The $45 million man

Between now and the end of the year, Kuwait’s Ministry of the Interior (MOI) is signing 45 million dollars worth of contracts to upgrade its IT infrastructure and ‘modernise,’ its service delivery capabilities.

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By  Greg Wilson Published  March 29, 2001

The $45 million man|~||~||~|Between now and the end of the year, Kuwait’s Ministry of the Interior (MOI) is signing 45 million dollars worth of contracts to upgrade its IT infrastructure and ‘modernise,’ its service delivery capabilities. The seven separate contracts, will automate customer-facing transactions and put in a place a virtual platform to deliver multiple online services within the next 24 months. “This is a massive undertaking,” says, MOI’s general director of the Information & Computer Systems Centre (ICSC), Fahad Jafar.

“We have a very aggressive campaign for i-government; we are going to achieve a real Internet based government… by 2003. We have already started because it’s going to be based on having a real backend behind it,” explains Jafar.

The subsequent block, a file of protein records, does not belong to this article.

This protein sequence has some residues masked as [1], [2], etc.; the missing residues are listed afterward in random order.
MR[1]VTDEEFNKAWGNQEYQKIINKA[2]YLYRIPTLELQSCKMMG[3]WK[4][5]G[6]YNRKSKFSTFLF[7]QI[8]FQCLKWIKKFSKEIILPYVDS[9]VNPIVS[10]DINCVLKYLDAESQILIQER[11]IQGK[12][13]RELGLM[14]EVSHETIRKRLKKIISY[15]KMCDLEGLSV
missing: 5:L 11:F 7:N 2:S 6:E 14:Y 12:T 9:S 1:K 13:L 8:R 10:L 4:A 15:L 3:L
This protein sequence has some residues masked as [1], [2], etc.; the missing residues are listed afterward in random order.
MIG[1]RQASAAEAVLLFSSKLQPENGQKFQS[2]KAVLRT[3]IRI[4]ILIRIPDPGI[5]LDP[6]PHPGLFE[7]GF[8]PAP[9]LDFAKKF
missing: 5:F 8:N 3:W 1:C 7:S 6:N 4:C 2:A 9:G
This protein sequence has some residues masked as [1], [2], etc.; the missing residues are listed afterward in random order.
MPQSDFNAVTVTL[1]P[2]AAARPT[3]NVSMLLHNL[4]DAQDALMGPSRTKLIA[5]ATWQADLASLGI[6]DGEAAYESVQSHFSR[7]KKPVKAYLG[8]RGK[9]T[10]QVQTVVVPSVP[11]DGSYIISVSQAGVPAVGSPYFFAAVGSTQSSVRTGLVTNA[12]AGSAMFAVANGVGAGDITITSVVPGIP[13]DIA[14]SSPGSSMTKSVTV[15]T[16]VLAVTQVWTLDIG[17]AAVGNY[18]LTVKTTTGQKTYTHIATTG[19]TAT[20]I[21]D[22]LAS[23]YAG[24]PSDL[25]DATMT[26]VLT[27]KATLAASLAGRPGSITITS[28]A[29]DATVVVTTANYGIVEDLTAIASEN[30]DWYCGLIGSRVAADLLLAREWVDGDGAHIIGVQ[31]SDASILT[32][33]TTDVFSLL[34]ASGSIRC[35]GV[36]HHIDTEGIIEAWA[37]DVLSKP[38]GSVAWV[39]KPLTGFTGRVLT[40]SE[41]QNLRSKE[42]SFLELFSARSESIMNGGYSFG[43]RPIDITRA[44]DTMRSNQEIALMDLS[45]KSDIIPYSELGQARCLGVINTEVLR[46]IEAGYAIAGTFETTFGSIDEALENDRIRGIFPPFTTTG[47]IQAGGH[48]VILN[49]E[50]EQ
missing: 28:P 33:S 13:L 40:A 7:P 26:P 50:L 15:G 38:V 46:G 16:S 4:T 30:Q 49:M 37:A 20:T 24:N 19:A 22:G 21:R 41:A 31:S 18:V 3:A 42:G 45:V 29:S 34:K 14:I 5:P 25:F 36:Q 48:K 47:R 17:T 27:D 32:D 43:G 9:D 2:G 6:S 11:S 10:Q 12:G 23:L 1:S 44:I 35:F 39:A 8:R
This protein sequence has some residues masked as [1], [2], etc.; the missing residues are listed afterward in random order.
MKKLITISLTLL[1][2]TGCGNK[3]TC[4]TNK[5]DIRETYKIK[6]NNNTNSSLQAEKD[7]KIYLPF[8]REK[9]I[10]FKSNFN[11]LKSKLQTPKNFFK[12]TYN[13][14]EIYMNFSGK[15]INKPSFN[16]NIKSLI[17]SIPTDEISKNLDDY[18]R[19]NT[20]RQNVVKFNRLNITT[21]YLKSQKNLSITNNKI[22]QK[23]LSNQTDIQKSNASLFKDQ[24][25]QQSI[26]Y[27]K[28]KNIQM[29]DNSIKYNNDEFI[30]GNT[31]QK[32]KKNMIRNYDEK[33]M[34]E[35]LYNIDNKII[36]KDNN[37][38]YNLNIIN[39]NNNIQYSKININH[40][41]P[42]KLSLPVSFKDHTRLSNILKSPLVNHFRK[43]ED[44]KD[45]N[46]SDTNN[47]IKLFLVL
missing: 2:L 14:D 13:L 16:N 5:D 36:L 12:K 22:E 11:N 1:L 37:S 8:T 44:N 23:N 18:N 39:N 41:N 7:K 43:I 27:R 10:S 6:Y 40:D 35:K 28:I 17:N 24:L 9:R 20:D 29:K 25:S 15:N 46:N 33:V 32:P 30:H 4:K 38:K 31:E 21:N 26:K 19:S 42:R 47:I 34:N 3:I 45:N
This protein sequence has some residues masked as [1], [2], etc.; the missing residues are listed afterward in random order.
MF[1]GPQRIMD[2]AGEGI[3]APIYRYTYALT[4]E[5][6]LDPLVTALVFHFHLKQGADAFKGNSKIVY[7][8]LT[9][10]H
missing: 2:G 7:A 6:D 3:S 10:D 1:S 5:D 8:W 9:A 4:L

Since the liberation in 1991, Kuwait’s MOI has created an integrated backend IT infrastructure based around an IBM OS/390 mainframe. The MOI, which is responsible for between 60 and 70% of Kuwait’s government services — ranging from immigration, numerous Police duties, certain elements of the judicial system and the naturalisation process — has created a suite of applications to automate multiple government services. The post liberation ‘convergence,’ project took the previously fragmented systems and rebuilt these applications around a collection of databases — hosted on the mainframe — all sharing information. “We took a lot of this data and built a new structure,” explains Jafar. “We capitalised on our position… the Ministry of the Interior in Kuwait has by its nature all these organisations under one umbrella… [And due to the timing] we had the opportunity to reconstruct. We [decided] that the IT planning, design and development should be done by a central agency within the MOI,” he adds.

Jafar and his team, working in conjunction with IBM’s local partners KBM, have created an overarching centralised architecture for the majority of the government’s IT systems. “Through centralisation we have created a robust architecture,” says Jafar. “We are positioned for another success in terms of e-government.”